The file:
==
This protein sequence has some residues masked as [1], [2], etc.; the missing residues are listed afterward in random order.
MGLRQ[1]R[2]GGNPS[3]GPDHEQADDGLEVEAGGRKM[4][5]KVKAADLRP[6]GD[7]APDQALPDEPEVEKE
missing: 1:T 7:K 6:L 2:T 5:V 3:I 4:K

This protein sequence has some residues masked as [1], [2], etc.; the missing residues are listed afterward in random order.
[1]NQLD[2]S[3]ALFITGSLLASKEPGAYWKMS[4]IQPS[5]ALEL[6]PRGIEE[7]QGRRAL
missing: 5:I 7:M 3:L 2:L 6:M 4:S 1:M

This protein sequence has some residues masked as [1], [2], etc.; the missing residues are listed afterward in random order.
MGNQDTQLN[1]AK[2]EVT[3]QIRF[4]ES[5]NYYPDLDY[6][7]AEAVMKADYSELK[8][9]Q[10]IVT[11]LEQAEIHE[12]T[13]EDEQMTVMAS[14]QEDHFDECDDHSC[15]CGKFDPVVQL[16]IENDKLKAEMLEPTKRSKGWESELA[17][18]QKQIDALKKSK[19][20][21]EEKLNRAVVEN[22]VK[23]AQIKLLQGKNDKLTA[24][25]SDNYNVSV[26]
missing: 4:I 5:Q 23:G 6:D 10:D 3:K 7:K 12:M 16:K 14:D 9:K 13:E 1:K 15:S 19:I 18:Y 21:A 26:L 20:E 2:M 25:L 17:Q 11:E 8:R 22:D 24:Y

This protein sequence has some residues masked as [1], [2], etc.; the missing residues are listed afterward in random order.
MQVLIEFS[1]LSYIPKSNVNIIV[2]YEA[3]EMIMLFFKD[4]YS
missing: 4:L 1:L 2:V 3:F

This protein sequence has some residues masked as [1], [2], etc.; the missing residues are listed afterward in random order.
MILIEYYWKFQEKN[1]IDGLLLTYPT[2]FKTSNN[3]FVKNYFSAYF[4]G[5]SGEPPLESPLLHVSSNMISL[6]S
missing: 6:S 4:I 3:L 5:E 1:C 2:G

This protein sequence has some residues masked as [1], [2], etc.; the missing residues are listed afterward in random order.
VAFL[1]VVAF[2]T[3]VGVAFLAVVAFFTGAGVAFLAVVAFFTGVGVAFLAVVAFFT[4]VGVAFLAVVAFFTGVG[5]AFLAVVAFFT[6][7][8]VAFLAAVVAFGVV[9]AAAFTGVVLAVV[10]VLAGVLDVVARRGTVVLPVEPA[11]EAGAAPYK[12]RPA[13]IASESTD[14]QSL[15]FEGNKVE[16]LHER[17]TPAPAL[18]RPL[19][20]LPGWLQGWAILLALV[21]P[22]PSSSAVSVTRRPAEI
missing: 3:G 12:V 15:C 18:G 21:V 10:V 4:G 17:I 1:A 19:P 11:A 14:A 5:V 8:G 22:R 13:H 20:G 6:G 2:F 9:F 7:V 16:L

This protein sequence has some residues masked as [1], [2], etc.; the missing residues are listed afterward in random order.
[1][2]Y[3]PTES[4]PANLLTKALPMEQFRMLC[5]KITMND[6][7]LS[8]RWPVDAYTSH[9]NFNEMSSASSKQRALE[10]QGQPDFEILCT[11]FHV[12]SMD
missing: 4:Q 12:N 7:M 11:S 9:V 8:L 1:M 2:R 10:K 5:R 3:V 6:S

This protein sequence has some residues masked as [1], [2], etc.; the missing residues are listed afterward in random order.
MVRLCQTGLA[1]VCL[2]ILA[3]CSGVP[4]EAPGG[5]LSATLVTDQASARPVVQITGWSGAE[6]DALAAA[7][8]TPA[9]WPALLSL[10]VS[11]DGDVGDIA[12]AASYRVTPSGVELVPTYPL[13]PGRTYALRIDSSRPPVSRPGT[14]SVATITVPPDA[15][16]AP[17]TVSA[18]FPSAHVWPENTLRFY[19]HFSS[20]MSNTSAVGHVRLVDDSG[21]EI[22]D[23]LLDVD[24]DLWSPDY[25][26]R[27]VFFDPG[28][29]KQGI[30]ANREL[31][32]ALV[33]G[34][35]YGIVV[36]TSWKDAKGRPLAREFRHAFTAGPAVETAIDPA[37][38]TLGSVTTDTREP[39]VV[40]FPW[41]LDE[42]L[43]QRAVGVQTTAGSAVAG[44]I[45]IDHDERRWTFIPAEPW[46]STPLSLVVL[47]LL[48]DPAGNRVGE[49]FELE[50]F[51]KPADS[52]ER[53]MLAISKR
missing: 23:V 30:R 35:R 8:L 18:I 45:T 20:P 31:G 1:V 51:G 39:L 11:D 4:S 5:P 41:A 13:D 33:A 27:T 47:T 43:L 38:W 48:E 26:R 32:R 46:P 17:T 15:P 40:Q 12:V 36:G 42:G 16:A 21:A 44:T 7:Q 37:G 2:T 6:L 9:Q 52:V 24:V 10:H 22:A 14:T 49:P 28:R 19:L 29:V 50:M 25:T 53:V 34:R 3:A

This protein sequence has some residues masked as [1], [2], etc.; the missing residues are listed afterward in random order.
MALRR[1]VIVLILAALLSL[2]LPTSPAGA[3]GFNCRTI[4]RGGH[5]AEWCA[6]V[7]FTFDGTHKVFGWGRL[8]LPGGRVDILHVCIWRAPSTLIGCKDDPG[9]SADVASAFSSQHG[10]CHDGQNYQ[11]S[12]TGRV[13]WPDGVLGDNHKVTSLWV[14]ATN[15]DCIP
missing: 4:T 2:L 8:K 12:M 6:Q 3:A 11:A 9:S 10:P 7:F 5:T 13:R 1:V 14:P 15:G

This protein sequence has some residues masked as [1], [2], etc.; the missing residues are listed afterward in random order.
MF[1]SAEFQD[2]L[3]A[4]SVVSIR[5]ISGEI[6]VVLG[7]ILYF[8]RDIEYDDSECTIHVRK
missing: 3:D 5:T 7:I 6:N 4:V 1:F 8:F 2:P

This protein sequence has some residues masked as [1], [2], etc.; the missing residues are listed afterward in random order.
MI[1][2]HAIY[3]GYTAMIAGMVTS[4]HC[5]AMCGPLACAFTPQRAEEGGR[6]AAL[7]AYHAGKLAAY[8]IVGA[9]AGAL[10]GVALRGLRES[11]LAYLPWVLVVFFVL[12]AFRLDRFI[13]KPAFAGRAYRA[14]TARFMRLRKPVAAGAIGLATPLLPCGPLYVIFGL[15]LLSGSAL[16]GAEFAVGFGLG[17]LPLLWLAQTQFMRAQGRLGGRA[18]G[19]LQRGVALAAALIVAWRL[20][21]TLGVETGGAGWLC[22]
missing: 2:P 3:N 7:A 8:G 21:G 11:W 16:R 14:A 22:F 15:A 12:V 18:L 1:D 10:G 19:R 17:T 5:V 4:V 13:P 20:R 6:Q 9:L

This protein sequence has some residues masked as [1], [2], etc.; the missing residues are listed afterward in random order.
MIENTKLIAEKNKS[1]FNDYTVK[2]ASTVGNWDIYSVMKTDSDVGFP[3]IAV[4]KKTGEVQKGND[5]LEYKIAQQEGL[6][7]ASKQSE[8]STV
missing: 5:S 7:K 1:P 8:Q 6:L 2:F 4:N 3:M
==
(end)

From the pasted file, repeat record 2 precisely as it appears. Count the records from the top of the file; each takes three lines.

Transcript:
This protein sequence has some residues masked as [1], [2], etc.; the missing residues are listed afterward in random order.
[1]NQLD[2]S[3]ALFITGSLLASKEPGAYWKMS[4]IQPS[5]ALEL[6]PRGIEE[7]QGRRAL
missing: 5:I 7:M 3:L 2:L 6:M 4:S 1:M